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50 ways to leave your band?

Discussion in 'Band Management [BG]' started by scottfeldstein, Jan 13, 2012.


  1. scottfeldstein

    scottfeldstein Supporting Member

    Jun 20, 2011
    West Bend, Wisconsin
    I hate that this is so drama queeny, but I could use some advice or some encouragement or something. I'm in a band that I want to quit, but it's the pet project of an old friend.

    Background. I'm 43, just got back into music six months ago after a 10 year absence. He's 30, been trying to make a band really go for a while. As soon as I bought a bass he called me up and asked me to be in his band.

    After a long struggle for members, he finally has a drummer, a keyboard player and me. No vocalist. And about a dozen original songs.

    I've been rehearsing with him for six months. I even kicked in money for one of the rehearsal spots we were using for a while. But the project is going pretty much nowhere without a vocalist. There are no gigs without one and his efforts to recruit someone have been pretty fruitless.

    Now he wants me to rehearse Tuesday nights and also Saturday mornings. He believes "what we need" is to "get tighter." Or something. I told him what we really need is to record some of this music so it can be used to recruit a higher calibre of talent in a vocalist than the first-timers who've been showing up.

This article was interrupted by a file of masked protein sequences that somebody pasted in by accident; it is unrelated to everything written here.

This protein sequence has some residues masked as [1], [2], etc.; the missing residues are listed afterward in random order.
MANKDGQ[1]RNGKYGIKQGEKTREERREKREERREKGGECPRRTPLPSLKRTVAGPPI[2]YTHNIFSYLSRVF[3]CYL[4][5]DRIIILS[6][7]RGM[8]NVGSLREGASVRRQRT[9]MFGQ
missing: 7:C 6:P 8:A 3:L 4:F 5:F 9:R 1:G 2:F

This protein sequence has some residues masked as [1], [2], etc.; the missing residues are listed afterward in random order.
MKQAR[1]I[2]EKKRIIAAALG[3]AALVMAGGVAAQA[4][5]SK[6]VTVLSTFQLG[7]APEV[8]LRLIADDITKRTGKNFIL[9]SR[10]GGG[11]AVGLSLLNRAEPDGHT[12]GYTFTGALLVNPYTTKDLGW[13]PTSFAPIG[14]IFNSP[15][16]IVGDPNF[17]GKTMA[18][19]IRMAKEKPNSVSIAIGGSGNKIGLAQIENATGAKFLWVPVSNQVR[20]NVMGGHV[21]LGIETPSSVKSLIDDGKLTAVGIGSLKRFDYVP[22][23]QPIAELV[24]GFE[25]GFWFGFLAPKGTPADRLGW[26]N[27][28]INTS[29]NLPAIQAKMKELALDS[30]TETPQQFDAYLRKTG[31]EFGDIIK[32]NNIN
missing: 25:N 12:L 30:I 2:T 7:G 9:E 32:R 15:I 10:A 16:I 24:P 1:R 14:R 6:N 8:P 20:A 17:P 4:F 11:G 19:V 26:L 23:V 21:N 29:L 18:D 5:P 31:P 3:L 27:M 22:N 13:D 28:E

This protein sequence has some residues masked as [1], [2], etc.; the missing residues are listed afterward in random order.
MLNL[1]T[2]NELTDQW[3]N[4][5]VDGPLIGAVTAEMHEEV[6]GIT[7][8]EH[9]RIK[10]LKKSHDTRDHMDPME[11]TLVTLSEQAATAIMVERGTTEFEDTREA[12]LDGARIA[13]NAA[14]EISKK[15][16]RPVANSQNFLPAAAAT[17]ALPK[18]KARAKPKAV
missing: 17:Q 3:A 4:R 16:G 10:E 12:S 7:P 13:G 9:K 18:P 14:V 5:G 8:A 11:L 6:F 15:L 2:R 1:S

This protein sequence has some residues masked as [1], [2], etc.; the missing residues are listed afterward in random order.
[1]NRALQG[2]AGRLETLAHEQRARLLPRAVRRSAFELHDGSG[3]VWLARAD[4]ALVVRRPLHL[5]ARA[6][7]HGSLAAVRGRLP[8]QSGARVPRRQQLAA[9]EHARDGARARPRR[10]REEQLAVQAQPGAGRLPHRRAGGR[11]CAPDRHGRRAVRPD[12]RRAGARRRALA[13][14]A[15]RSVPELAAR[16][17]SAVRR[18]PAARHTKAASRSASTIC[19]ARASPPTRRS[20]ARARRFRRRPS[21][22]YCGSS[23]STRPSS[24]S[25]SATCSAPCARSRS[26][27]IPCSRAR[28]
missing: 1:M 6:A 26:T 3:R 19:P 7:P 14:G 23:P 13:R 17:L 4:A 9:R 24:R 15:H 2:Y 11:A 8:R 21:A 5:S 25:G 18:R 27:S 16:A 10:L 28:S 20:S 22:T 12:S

Anyway, it's all moot now because I just want out. I have another very exciting music project going on--one where I like the music better and which requires me to show up for rehearsal only twice a month.

    How do I bow out of this? I could just tell him that I can't make the time commitment anymore. Maybe I tell him the music was never a great fit for me anyway. I could say that he's wasted more than enough of my time over the last six months. All of which are perfectly true. But how to craft a message that preserves my friendship…
     
  2. chaosMK

    chaosMK

    May 26, 2005